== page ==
What is the best way to describe your gender identity? How do you communicate your gender to others by the way you seem or act – in other terms, so how would you portray your gender? Has your gender identification or gender expression evolved through time, or has it remained the same? These types of questions are especially useful if you’re curious about how gender identity and expression change as youngsters get older. These questions, of course, may strike a chord with many individuals.
Gender fluidity may be a means for some young people to experiment with gender before settling on a more stable gender expression or identity. Others may experience gender fluidity for the rest of their lives as a natural aspect of their gender identity.
What is Gender fluidity
“Gender-fluid” is a term used by certain people to describe themselves. It falls under the transgender and nonbinary spectrum as an identity, which refers to those whose gender identity differs from the sex allocated to them on their birth certificate. A person’s gender identity is nonbinary if it does not fit into strict cultural classifications of female or male. Gender-fluid people aren’t the only ones who go through changes in their gender expression or identity. Neither do all people want gender-affirming medical procedures to transform their bodies to match their gender identity.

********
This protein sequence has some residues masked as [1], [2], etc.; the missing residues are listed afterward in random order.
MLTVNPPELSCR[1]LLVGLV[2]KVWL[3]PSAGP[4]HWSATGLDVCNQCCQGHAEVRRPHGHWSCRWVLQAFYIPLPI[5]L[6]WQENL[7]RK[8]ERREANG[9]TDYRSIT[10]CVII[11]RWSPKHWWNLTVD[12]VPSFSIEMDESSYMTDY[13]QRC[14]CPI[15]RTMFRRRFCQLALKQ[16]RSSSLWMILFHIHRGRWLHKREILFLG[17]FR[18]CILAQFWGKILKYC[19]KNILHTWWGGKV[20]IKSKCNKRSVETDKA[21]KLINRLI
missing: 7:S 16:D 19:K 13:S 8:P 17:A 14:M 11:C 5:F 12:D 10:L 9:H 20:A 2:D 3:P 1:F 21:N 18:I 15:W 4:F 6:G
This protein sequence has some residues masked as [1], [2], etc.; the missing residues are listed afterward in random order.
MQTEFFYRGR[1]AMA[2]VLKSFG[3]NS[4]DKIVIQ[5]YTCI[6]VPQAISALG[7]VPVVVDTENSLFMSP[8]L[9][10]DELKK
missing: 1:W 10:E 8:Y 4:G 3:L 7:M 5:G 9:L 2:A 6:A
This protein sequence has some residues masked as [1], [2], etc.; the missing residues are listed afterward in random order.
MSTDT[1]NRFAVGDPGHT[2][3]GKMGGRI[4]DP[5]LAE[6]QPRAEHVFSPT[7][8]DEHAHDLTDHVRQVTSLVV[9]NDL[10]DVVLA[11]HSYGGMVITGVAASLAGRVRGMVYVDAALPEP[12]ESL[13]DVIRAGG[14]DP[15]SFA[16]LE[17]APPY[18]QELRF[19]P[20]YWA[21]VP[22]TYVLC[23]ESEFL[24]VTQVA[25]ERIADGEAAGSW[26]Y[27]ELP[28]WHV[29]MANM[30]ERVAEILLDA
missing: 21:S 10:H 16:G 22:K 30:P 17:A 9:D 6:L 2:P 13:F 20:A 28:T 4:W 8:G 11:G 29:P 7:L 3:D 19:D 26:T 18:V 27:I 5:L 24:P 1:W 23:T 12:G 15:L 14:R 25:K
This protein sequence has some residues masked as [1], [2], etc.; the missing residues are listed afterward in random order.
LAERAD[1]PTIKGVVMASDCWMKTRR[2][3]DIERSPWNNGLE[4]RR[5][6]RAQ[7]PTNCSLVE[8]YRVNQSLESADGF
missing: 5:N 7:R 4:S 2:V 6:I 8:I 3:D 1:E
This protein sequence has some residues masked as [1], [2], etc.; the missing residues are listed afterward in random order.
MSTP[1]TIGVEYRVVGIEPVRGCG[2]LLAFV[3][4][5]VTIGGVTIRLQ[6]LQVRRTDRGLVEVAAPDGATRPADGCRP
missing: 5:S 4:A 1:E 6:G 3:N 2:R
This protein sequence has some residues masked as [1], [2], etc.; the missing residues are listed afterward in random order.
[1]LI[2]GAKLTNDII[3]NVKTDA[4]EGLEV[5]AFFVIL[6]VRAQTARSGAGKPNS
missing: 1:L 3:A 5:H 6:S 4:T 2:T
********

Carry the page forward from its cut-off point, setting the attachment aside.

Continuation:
Gender Fluidity vs Transgender
Though some people develop a gender identity early in life, others may identify with one gender for a period of time before switching to another. For example, a person born female may identify as a girl until they reach adolescence, after which they will identify as a guy for the rest of their lives. This individual would be transgender, but not necessarily gender-fluid. Another person who follows this developmental arc might identify as a boy until their 20s, then as nonbinary, and then as a boy again later in adulthood. Because they have experienced one or more changes in their gender identity or gender expression, this person could be classified as gender-fluid. It’s important to clarify, however, that they may never use the phrase “gender-fluid” as a self-identification label.
Changes That People May Undergo
Anyone who designates as gender-fluid is, in the end, a gender-fluid individual. The term is frequently used to mean that a person’s gender expression or gender identity — in other words, their internal sense of self — changes. Gender fluidity, on the other hand, can take on different forms for different people. Gender identity is often formed in early childhood, around the age of two or three. Gender identity is formed in a variety of social contexts, including a person’s family, larger community, and society and historical period in which they live.
Each of these groups may have very different gender expression and gender identity social expectations. Gender identity and expression develop early in life for many people and remain consistent over time. For others, one or the other could alter. While such changes can occur at any point in a person’s life, they are more popular among children and teenage years than later in life.